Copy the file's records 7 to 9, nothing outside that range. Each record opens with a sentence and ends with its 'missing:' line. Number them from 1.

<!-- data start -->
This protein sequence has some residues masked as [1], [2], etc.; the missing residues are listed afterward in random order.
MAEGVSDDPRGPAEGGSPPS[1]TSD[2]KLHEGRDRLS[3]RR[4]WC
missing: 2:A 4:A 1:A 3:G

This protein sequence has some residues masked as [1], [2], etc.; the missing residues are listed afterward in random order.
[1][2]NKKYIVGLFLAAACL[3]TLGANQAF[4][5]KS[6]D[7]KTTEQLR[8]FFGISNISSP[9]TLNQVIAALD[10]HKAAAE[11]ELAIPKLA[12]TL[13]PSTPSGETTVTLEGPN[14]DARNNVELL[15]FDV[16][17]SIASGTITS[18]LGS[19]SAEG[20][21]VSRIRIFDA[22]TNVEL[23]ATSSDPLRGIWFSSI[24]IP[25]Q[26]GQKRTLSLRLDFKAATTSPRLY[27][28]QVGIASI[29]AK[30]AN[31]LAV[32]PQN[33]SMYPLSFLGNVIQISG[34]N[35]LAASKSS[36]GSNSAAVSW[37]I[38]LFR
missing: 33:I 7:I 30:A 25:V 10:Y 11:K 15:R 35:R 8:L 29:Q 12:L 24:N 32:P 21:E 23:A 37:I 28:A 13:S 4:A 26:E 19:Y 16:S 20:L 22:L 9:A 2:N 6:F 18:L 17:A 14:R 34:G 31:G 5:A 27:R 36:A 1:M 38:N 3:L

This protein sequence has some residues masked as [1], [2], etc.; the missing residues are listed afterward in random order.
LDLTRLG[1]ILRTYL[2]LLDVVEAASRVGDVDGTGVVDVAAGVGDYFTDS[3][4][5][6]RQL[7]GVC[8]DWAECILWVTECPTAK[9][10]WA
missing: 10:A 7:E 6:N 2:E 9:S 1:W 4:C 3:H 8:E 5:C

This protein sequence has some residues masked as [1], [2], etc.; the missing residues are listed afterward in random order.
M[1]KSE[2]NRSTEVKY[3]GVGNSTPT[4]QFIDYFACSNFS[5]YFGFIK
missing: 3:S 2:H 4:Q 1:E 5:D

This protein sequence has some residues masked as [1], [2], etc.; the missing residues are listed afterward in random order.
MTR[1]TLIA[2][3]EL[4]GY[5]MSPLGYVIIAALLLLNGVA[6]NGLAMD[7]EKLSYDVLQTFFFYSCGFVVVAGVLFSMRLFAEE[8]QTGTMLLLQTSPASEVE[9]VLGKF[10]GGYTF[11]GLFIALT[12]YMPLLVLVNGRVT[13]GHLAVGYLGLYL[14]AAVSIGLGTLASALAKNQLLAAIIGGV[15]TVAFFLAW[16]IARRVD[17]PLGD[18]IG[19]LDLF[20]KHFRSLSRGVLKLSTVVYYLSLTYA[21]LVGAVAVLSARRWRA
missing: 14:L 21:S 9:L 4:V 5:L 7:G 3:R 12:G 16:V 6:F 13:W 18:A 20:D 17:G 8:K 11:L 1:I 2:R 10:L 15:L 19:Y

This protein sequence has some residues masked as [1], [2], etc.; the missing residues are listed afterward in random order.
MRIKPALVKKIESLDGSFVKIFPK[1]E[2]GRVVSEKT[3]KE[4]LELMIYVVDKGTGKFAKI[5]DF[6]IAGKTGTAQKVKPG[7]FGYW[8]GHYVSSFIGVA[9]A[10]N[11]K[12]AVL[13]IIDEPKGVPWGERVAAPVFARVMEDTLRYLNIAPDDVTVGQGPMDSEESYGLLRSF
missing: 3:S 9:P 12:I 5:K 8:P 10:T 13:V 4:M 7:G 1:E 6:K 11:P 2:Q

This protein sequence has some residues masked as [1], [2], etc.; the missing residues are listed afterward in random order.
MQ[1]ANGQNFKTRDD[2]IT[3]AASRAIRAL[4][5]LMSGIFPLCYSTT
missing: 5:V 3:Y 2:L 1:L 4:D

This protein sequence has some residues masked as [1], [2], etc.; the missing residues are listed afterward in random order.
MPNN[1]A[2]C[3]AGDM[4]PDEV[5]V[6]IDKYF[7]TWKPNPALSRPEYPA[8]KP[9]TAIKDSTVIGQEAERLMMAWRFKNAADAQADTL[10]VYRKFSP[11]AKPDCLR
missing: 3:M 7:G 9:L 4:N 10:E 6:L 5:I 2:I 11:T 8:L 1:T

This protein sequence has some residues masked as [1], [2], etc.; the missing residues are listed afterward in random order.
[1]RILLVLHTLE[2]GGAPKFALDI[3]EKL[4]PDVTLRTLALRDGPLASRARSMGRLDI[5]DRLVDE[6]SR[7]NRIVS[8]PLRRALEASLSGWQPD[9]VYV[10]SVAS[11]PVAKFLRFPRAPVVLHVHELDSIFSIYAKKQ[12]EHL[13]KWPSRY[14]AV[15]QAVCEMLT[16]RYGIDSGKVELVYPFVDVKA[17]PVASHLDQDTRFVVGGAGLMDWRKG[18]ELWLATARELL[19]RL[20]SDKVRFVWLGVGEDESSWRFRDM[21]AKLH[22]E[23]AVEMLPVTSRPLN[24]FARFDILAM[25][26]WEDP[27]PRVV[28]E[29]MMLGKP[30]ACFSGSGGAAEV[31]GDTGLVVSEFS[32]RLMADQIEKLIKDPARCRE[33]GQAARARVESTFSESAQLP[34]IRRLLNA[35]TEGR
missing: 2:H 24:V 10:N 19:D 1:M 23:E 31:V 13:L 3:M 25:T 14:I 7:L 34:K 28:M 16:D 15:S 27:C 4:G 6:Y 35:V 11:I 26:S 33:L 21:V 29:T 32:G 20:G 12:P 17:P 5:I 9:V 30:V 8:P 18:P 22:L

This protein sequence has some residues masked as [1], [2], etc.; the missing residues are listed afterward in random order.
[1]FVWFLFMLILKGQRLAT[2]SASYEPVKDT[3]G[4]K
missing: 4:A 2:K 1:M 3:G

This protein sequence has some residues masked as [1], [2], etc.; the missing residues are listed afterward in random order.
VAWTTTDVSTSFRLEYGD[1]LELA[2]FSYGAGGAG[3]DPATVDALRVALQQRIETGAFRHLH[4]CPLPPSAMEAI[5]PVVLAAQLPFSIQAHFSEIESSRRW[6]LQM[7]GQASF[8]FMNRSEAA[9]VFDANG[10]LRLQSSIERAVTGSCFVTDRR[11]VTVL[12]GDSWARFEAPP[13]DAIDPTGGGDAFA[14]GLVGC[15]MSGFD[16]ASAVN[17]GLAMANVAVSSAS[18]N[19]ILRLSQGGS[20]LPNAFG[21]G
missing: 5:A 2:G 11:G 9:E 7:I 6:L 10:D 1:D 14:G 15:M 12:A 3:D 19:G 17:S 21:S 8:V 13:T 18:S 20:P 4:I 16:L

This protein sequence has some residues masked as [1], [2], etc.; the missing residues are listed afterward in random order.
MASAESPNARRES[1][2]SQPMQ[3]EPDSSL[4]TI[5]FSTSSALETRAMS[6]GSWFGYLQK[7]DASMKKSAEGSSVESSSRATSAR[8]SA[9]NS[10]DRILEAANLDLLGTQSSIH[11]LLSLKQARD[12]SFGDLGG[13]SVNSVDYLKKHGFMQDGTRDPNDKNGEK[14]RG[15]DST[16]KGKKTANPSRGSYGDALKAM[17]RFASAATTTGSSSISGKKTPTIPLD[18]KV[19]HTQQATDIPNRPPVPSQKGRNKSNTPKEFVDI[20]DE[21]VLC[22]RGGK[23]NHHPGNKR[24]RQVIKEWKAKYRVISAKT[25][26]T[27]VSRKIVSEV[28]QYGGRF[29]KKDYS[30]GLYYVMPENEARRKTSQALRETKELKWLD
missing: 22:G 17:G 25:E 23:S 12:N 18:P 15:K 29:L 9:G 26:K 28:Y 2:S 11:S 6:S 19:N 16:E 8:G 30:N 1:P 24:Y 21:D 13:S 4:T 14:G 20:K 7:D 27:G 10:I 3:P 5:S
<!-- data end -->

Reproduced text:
This protein sequence has some residues masked as [1], [2], etc.; the missing residues are listed afterward in random order.
MQ[1]ANGQNFKTRDD[2]IT[3]AASRAIRAL[4][5]LMSGIFPLCYSTT
missing: 5:V 3:Y 2:L 1:L 4:D

This protein sequence has some residues masked as [1], [2], etc.; the missing residues are listed afterward in random order.
MPNN[1]A[2]C[3]AGDM[4]PDEV[5]V[6]IDKYF[7]TWKPNPALSRPEYPA[8]KP[9]TAIKDSTVIGQEAERLMMAWRFKNAADAQADTL[10]VYRKFSP[11]AKPDCLR
missing: 3:M 7:G 9:L 4:N 10:E 6:L 5:I 2:I 11:T 8:L 1:T

This protein sequence has some residues masked as [1], [2], etc.; the missing residues are listed afterward in random order.
[1]RILLVLHTLE[2]GGAPKFALDI[3]EKL[4]PDVTLRTLALRDGPLASRARSMGRLDI[5]DRLVDE[6]SR[7]NRIVS[8]PLRRALEASLSGWQPD[9]VYV[10]SVAS[11]PVAKFLRFPRAPVVLHVHELDSIFSIYAKKQ[12]EHL[13]KWPSRY[14]AV[15]QAVCEMLT[16]RYGIDSGKVELVYPFVDVKA[17]PVASHLDQDTRFVVGGAGLMDWRKG[18]ELWLATARELL[19]RL[20]SDKVRFVWLGVGEDESSWRFRDM[21]AKLH[22]E[23]AVEMLPVTSRPLN[24]FARFDILAM[25][26]WEDP[27]PRVV[28]E[29]MMLGKP[30]ACFSGSGGAAEV[31]GDTGLVVSEFS[32]RLMADQIEKLIKDPARCRE[33]GQAARARVESTFSESAQLP[34]IRRLLNA[35]TEGR
missing: 2:H 24:V 10:N 19:D 1:M 23:E 31:V 13:L 3:M 25:T 14:I 7:L 34:K 28:M 16:D 15:S 27:C 4:G 6:Y 35:V 11:I 26:S 33:L 21:V 29:T 32:G 20:G 12:P 17:P 5:I 9:V 30:V 8:P 18:P 22:L